According to Canada's Food Guide, vegetables and fruits should make up half of our diet. They are rich in vitamins, minerals and fiber, reduce the risk of developing certain types of cancer and heart disease, while bringing a multitude of colours, textures and flavours to the plate!

How can I change?

The transition to vegetable food is the most effective way to reduce greenhouse gas emissions, especially with local purchasing. We eat a variety of foods, we save money, we support local farmers, we freeze to conserve nutrients so that we have them all year round.


Colours, textures and flavours await you!

broccoli, asparagus, spinach, etc.
carrots, peppers, squash, etc.
zucchini, sweet corn, beans, etc.
cauliflower, garlic, parsnips, etc.


Consider freezing local produce when it’s in season.


If out of season, choose frozen options. Canned options may contain more sodium.


  • Organic farming: it keeps soil healthy by not using synthetic fertilizers and pesticides, preventing erosion, and enhancing nutrient and water absorption capabilities.
  • Regional. Prioritize Canadian; however, if you are based in Quebec, for example, it is better to source from Vermont or Maine than Alberta.
  • Fresh, field-grown. Cultivation in greenhouses, especially those heated with fossil fuels, emit more greenhouse gases than cultivation on open land.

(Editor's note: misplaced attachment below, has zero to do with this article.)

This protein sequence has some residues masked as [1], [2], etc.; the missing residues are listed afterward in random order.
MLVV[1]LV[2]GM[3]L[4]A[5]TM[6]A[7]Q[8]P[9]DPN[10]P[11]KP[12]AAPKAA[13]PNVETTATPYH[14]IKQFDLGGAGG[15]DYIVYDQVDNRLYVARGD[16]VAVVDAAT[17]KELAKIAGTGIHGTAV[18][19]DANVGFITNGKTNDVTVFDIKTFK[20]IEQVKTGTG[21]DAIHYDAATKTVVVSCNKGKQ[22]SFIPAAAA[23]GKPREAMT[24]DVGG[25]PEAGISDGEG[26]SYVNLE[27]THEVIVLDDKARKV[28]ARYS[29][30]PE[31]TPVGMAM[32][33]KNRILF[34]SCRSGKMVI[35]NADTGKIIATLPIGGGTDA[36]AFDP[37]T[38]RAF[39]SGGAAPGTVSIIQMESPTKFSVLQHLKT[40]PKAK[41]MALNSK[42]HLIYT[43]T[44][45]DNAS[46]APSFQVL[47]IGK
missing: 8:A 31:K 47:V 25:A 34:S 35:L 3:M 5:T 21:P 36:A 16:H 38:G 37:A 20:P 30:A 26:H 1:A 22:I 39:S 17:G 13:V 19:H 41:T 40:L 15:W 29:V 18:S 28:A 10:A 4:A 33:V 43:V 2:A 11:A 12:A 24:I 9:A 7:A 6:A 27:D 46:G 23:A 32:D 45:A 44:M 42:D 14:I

Did you know

Consider flowers. Flowers can be surprisingly rich in vitamin A (as carotene) or vitamin C.

Vegetable stems, leafy greens and sprouts are great additions to the menu, such as fiddleheads, watercress and nettle.


See our appendices for more information on the vegetables chapter

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Choose sustainable vegetables

Download Chapter 6: Vegetables

Download the guide

This document aims to support the creation of sustainable menus in the food service sector, a step by step approach. It offers relevant tools to reduce the environmental impact of the food served and contribute to socio-economic development.

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